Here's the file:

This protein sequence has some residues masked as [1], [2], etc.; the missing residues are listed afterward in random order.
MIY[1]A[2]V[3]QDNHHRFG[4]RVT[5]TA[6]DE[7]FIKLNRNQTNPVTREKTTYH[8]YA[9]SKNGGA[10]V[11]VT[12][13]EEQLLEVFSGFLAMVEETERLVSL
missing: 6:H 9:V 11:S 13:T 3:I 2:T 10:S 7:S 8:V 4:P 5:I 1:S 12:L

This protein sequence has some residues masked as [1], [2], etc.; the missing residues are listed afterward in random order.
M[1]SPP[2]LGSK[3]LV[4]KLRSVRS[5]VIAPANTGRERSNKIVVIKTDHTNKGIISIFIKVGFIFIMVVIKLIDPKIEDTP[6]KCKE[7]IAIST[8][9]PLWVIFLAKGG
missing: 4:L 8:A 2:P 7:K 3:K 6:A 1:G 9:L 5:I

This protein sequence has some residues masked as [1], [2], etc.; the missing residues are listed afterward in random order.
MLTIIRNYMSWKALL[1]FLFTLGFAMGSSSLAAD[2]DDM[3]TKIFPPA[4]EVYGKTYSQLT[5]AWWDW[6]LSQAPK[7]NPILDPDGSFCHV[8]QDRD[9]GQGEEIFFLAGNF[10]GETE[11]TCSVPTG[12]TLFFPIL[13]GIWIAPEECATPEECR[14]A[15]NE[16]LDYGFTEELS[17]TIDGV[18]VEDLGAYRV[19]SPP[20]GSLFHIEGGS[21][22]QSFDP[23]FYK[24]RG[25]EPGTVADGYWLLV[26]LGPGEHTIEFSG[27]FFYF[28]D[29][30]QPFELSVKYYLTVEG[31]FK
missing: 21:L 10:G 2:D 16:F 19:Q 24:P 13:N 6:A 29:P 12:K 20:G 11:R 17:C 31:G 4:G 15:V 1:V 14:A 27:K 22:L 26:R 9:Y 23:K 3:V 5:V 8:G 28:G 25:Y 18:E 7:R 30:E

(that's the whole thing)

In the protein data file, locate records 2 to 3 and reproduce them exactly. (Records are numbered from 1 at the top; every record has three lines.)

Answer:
This protein sequence has some residues masked as [1], [2], etc.; the missing residues are listed afterward in random order.
M[1]SPP[2]LGSK[3]LV[4]KLRSVRS[5]VIAPANTGRERSNKIVVIKTDHTNKGIISIFIKVGFIFIMVVIKLIDPKIEDTP[6]KCKE[7]IAIST[8][9]PLWVIFLAKGG
missing: 4:L 8:A 2:P 7:K 3:K 6:A 1:G 9:L 5:I

This protein sequence has some residues masked as [1], [2], etc.; the missing residues are listed afterward in random order.
MLTIIRNYMSWKALL[1]FLFTLGFAMGSSSLAAD[2]DDM[3]TKIFPPA[4]EVYGKTYSQLT[5]AWWDW[6]LSQAPK[7]NPILDPDGSFCHV[8]QDRD[9]GQGEEIFFLAGNF[10]GETE[11]TCSVPTG[12]TLFFPIL[13]GIWIAPEECATPEECR[14]A[15]NE[16]LDYGFTEELS[17]TIDGV[18]VEDLGAYRV[19]SPP[20]GSLFHIEGGS[21][22]QSFDP[23]FYK[24]RG[25]EPGTVADGYWLLV[26]LGPGEHTIEFSG[27]FFYF[28]D[29][30]QPFELSVKYYLTVEG[31]FK
missing: 21:L 10:G 2:D 16:F 19:Q 24:P 13:N 6:A 29:P 12:K 20:G 11:R 17:C 31:G 4:G 15:V 1:V 14:A 27:K 22:L 26:R 9:Y 23:K 3:V 5:V 8:G 28:G 25:Y 18:E 7:R 30:E